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from the personalidriven the rest of the music press, lead to certain cultural and po problems, one of which is mi importanceof sexulaity in Simon Reynoldsand Joy otherwise brilliant TheWRe managesto write queers p m r e altogether is infinitely preferable . threatened sneers of

Andy MhurstBrighton

Dark mutterings l l slidingsteadily into intel boys-only 'Isolationism' Ambienr snobs at Virgi partiesor l i n to the asks,rhetorically.Any

(Although DavidToop I

and severii of certai weigh much heavier the meditative, the carnal the psychedelic, the s t a t i c and -of course -the groove. Believe me, the vast majority of listeners -perhaps especially the female half -do not share this view. When music is most sublime, it is indeed ineffable. It speaks directly, without reference to theory or history, and it is unafraidto appeal to the soul and the pussy and the cock as well as the mind. Anyone who can't realise something as basic as that deserves a life of listeningto droning pointless Vulpn gibberish like Scorn, Laswellor recentAphex.

The last time iDJed at the Electronic ListeningLounge at [Tokyo's] Odyssey, one clubber came up to me during a particularly trance-inducing (in the classic sense) rhythm and said, 'This music makes me feel like I'm coming continuously." Now there's a critic. I must admit, I've never heard anyone - in 12 years of DJing both radio and clubs make a comment as ridiculous as -if I may paraphrase-"As my body becomes increasingly obsolete, mwic's sensation of release is being replaced by the dread of self-containment," or, "I truly enjoy the simultaneous Technoprimitivism and organic Murism of this music you're playing." Maybe if I play more Main and Scanner, the otaku wallflowers will emerge spewingsuch comments, but I doubt it; in the past, whenever I've played such music, the chill-room has generally tended to empty out in favour of the dance floor.

Not that I mean to dis those amts, whose music I love. The point is that their music is monochromatic, and not suited to many occasions.The 'dark' is but one part of a well-balanced sonic diet, and not a major one, at that; could you try to find a few more critics like Stump who can deal with that? Wovannl Fazb Tdyo, Japan

Frank talking

In writing about Zappa (The Wire 1371, lan Penman raises some very interesting general questions about attitudes to art, artists and audiences. Should I dismiss an artist's complete output becausesome of it is dreadfql, or because I disapprove of the artisrs general attitude or perhaps because I don't like the fans of this art? There are innumerable examples of these dilemmas: Martin Archer on your letters page in the same issue was forced to flush his ISCN after getting to know the artists better. Mr Twin sneered at me (The Wire 134)for listening to hi music and I wondered why I should give him the satisfaction by playingit again. What about Morrissey's attitude? Was Wagner a proto-nazi? Just what is Zorn's problem? Should Idiscard Fripp's output becauseof his awful (ex-Izitty Prog following? Orff had some distasteful fans, too. If you look hard enough, almost all art can be regarded as suspect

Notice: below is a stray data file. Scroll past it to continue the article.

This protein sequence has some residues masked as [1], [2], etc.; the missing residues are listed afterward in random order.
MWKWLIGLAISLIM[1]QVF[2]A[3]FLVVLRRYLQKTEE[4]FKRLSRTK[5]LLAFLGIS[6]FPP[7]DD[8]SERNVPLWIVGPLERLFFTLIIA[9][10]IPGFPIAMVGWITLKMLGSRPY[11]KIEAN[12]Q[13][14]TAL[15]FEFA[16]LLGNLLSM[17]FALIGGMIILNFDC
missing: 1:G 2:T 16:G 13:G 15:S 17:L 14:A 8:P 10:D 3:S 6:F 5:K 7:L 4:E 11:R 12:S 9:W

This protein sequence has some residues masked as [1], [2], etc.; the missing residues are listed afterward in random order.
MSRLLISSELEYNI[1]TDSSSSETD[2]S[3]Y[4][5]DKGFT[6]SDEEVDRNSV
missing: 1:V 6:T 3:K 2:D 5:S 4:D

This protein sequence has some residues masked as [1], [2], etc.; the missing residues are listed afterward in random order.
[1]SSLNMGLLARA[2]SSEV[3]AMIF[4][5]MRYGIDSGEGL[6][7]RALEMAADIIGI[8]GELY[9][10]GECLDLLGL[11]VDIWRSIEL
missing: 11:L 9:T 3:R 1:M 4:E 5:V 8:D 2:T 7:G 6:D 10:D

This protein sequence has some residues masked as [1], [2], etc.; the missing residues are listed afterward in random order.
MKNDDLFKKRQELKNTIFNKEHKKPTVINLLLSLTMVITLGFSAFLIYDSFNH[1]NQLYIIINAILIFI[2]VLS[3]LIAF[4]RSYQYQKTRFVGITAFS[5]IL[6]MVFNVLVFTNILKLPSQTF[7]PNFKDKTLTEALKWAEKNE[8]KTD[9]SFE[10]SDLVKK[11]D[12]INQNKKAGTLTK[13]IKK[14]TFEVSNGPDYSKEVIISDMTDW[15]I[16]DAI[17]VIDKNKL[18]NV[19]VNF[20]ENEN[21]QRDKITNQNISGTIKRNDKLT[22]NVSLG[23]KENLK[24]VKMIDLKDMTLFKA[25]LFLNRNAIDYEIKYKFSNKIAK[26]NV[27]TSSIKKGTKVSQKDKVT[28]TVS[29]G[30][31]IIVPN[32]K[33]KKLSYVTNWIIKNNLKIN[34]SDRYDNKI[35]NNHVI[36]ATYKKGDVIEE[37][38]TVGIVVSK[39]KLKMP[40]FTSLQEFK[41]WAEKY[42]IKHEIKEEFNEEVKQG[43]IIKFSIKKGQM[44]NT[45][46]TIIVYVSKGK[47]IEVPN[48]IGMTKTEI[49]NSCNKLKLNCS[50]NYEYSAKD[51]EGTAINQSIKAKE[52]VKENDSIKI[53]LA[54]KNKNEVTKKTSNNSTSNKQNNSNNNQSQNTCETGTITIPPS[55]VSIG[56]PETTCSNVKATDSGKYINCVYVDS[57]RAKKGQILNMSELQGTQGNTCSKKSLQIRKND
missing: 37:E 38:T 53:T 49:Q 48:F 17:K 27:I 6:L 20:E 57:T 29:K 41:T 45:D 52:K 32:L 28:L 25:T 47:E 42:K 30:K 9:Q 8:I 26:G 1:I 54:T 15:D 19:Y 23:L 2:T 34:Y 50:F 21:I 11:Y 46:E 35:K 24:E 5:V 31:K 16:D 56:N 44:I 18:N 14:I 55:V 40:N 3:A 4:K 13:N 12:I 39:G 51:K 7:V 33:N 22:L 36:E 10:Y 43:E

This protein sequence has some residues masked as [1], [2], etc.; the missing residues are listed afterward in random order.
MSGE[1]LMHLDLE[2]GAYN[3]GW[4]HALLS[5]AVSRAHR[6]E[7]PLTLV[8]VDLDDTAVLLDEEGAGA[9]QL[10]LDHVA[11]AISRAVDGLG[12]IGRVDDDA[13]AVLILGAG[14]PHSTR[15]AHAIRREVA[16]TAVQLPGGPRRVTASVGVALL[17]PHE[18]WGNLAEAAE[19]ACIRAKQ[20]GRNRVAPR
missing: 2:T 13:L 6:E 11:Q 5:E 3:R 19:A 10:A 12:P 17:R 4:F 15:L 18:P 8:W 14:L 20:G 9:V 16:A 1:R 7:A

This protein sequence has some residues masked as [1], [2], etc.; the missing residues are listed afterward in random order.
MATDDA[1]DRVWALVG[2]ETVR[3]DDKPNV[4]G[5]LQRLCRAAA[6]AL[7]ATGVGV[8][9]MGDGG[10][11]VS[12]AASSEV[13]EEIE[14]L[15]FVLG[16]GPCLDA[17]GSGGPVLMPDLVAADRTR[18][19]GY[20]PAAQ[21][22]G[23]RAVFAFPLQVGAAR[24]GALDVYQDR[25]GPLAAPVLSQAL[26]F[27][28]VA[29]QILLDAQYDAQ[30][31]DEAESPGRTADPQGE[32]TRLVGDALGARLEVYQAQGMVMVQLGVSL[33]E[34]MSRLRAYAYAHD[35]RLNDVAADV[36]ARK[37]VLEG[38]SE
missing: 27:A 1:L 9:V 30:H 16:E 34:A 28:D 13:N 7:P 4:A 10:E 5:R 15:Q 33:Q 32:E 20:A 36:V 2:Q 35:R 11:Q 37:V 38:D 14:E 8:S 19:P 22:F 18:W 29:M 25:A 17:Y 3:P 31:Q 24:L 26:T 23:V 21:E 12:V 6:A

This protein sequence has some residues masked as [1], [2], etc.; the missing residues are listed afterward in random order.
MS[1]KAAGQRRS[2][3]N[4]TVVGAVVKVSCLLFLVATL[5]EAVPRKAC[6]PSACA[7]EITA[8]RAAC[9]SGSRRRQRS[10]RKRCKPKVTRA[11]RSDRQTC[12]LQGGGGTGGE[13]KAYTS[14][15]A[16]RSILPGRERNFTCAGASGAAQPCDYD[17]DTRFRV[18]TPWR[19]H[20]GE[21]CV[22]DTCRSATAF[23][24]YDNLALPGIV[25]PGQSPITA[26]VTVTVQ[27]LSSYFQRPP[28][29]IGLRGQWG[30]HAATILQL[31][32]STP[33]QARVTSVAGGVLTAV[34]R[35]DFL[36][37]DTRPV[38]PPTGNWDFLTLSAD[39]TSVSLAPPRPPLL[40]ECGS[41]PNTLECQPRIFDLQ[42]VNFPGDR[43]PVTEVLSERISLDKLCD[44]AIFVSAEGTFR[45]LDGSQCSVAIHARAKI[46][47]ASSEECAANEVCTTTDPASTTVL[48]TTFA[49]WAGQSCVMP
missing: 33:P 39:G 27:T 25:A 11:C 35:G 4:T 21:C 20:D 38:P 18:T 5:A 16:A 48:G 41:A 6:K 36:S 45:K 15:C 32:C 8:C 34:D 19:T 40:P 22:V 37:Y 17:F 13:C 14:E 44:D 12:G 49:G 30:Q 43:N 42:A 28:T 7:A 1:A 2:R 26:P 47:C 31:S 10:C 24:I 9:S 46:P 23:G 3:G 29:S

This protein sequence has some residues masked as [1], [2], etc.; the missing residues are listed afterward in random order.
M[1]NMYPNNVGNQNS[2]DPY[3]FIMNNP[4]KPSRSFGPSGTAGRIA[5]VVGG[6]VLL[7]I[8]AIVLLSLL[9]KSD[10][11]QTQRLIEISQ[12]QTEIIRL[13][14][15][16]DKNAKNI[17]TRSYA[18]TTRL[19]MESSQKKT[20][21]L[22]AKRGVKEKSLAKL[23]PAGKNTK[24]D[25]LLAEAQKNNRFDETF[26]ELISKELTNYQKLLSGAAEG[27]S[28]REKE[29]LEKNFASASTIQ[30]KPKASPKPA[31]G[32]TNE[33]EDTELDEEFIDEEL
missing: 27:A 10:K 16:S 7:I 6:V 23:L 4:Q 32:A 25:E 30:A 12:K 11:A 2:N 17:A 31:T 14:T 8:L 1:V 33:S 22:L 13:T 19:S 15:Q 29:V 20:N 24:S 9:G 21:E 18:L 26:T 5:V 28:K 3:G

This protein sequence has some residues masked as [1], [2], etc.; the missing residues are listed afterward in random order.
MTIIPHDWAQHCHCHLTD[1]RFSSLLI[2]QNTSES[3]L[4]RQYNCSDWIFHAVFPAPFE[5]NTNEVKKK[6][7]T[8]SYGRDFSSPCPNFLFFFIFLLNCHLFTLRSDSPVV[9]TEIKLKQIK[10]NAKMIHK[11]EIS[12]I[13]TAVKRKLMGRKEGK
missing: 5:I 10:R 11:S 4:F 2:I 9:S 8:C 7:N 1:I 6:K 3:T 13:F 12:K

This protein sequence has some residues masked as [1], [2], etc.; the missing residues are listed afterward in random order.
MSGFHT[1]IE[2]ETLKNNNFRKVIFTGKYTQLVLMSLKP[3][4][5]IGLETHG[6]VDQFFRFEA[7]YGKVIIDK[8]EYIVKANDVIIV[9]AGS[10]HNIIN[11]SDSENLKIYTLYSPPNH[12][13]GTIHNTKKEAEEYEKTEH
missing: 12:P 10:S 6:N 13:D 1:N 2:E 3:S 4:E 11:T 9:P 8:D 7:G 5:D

However, Zappa's is the strangest case. I've never met anyone (who expressed an opinion) that wasn't polarisedone way or another -you're either l 0 0 per cent Zapped or you find him so repellent that his work becomes unapproachable. Clearly the case against is strong and Zappoids are the worst enemies of the pro-cause; a lot of what Penmansays about these strange people is woefully accurate. I remember being mortified with embarassment when a guest, on noticing a few Zappa CDs, mked if that hideous "Bobby Brown" song was in there.

But, sorry, I still like some of this stuff. I can't help it, won't deny it and won't apologise for it Istill like "How Soon Is Now?"even if Morrisseywas a Smith; I still like my lYlN although I tried hard to hate it after that lnv~sibleJukebox fiasco (The Wlre 136).What can I do? Become an ideologue? Then I have to junk most , ' of my collection No I use that most fabulous CD feature the facility to sk~p all the bad bits

6 .

I, like anybody else, can name cases where the artist or fans have, for me, I-, Invalidated the whole of the art But ' : :.


these are essentially personal emotional reactions and are therefore . rather arbitrary. 1 sympathise with ' , C

Penman's Zappa problem - ~tis a toughie, but I can't accept ha pos1tior7.,

that ha problem with Zappa fans and.; Zappa's stance invalidate all his output generally and for everybody This is the sort of preposterous stance that is A


. , ' . <

typical of Zappa-related discourse, l ; .

almost as unacceptable as that of the . .: Zappalytes themselves I would be I

interested if any of The Wire's . Y

contributors would take part in open "

discussion of these dilemmas In a , ' more general vein, maybe looking at h

' 1

other interesting cases As for Penman, he's clearly guilty of the

, I

8 ."

same weaknesses he condemns Zappa and ha worshippers for - blindness due to some mysterious mind-block. '+ ' As for me, I'll zap my CD player and , , give up trying to justify my likes and , dislikes F

Tom w o r d ' . Tom W o n t e ~ l s r e m e n s d e . -

' ,o l , $

Hairy subject

,. A

The meanlng of the term 'hamhirt


lmprovisor' seems a bit unclear to me 9;;;4 ,, Having come across this dexriptron ;I , many hmes in your magazine, I feel I '" t . have an idea as to what it implies Does ' ~tin some way coincide with the Rock In V

Opposition movement of the 70s? If '


someone could clarify this fo would be a great help Clslismllneham cm,gmwQ?eenetscn fwedu

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